Fess up! Does anyone have anything special in mind?

Sean
We have a corner lot, about 1/4 acre (probably about the size of your evergreen mound.) the lot was in terrible shape when we moved in. Mowing lawns is not something we enjoy so tore out all the grass on our property and replaced with shrubs, perennials and grasses, rocks, etc. We don't have a flat lot so we build up with soil, allowing for paths. I know we did backwards - paths are supposed to go in first. I don't want all gravel path, especialy in the front and I'm of using Colorado bluestone and then groundcover in between - not sure what yet. Our house will be up for sale this summer so I need to figure it out soon. BTW - Lavendar and Coreopsis (Limerock Ruby and the Cream with burgundy center) are two of my favorites, but I have almost all varieties. Have you put paths in? If so, what are you using? When I started all of this about 5 years ago I had never gardened before. Now, I'm trying to get my two year degree in landscape design.
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Old 02-22-2007, 09:17 PM
 
5 posts, read 20,247 times
Reputation: 10
Default xeroscaping...

Hey Bud.....just a note to let you know that I have torn up my front yard and covered it with rocks. Yep, its called Zeroscaping. Out here in New Mexico, there is little water so out with the lawns. I installed a drip system for the desert like plants and created a cool raised planter for other plant types. It was really a lot of work. Almost done now. I feel a lot of pride and happiness for what I did! This type of work is real rewarding, I'm sure you will agree.
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Old 02-22-2007, 09:47 PM
 
265 posts, read 1,455,682 times
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Quote:
Originally Posted by tigerlily View Post
Mowing lawns is not something we enjoy so tore out all the grass on our property and replaced with shrubs, perennials and grasses, rocks, etc. We don't have a flat lot so we build up with soil, allowing for paths. I know we did backwards - paths are supposed to go in first. I don't want all gravel path, especialy in the front and I'm of using Colorado bluestone and then groundcover in between - not sure what yet.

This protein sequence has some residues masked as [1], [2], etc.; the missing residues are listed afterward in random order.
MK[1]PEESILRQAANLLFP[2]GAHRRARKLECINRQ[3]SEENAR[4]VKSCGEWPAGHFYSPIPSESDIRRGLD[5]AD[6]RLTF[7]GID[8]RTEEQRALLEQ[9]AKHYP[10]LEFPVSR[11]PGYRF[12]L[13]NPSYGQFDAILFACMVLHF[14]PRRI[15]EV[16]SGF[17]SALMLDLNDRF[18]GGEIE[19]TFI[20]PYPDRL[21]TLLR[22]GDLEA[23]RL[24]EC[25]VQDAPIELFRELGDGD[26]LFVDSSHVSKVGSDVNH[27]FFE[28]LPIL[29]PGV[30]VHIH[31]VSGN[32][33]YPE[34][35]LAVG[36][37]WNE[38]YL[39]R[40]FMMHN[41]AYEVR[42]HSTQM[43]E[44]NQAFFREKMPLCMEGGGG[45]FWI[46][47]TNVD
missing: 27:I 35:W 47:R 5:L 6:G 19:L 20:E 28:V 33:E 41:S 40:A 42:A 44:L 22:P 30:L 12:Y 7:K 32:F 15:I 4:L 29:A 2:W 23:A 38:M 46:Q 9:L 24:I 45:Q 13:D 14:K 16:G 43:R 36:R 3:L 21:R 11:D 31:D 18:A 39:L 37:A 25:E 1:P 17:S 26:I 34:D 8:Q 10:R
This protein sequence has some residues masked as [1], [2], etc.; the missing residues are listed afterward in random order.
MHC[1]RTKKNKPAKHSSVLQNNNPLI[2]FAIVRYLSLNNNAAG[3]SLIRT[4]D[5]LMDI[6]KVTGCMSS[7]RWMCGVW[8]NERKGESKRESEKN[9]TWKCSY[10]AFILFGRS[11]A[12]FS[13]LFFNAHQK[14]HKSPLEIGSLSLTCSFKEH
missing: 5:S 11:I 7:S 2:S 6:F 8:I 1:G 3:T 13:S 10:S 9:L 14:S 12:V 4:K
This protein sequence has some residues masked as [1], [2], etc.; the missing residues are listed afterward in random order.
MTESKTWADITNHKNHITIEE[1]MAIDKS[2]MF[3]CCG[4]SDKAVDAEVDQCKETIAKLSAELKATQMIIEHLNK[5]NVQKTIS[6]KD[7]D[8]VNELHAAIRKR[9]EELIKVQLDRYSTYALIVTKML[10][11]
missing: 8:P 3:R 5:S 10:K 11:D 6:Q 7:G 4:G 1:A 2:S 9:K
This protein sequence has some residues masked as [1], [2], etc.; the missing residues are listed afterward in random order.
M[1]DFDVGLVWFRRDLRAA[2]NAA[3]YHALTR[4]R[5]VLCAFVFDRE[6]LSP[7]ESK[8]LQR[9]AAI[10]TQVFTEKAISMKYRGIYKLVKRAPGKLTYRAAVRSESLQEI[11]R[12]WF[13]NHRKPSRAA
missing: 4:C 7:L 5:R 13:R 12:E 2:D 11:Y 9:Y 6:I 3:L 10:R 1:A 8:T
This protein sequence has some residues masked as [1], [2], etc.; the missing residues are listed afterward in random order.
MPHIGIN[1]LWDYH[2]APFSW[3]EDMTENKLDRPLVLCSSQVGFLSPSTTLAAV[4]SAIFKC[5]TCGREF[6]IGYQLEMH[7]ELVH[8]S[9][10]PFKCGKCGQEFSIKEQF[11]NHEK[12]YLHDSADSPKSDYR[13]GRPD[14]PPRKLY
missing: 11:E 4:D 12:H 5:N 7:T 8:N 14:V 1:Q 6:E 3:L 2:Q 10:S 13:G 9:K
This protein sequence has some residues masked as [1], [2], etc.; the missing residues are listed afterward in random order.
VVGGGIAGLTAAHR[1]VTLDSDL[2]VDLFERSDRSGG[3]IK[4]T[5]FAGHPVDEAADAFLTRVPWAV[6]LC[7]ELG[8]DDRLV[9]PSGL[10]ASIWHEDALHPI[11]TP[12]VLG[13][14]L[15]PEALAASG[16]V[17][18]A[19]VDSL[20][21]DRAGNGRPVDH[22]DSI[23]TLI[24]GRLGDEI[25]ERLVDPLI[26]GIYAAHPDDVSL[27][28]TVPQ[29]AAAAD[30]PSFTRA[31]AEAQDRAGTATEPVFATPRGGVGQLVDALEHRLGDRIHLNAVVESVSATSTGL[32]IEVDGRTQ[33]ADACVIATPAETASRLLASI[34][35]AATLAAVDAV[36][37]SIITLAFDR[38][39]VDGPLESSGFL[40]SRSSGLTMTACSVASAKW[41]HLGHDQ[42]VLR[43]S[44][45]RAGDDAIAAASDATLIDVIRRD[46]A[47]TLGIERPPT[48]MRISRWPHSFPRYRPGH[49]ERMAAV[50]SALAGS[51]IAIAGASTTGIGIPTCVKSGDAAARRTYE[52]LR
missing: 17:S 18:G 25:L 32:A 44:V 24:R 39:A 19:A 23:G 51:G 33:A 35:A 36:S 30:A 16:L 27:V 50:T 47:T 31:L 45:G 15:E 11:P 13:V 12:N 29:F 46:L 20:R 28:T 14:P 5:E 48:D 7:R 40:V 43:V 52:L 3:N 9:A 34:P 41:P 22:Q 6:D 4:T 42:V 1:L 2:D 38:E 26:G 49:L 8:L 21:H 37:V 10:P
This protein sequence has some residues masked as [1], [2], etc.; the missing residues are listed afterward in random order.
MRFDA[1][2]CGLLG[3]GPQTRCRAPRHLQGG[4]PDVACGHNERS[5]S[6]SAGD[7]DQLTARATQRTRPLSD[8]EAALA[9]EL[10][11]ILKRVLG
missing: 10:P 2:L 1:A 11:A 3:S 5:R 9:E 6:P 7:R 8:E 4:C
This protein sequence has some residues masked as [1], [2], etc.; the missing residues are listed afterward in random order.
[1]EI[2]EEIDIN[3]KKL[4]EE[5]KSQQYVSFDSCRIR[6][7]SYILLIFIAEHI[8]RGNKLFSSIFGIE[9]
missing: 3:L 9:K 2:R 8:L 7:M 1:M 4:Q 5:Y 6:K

You and I are definitely on the same page when it comes to grass (as in, Get Rid of It)! The only reason I haven't removed all of mine here is that I'm currently househunting, thus it makes no sense to change things. For some crazy reason the majority of people in the Northeast seem to think having a lawn is An Asset. Pffff.

Once I do find and move into my next house, I plan to do the same thing you did: Remove grass, and just have paths going through different kinds of planting areas. I've been dithering between the different path surfaces and figure I'll just have to wait and see what kind of site I have to work with. I'd like to have different path materials anyway, not all the same thing. Probably gravel in one area, mulch in another, large stepping stones running through an evergreen groundcover in yet another area. I plan to have the house itself in some shade of brown, so natural bluestone wouldn't go well with that, but I don't like those colored bluestones because it just washes off. I've tried Timberlite (volcanic rock) for paths and that color is permanent (black, grey, tan, reddish brown, rust color) and it looks great but it's not the easiest to walk on; the rocks tend to move and turn easily underfoot.

I love the look of old-brick pathways but they're too darn expensive.
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Old 02-23-2007, 12:41 AM
 
Location: Portland, Oregon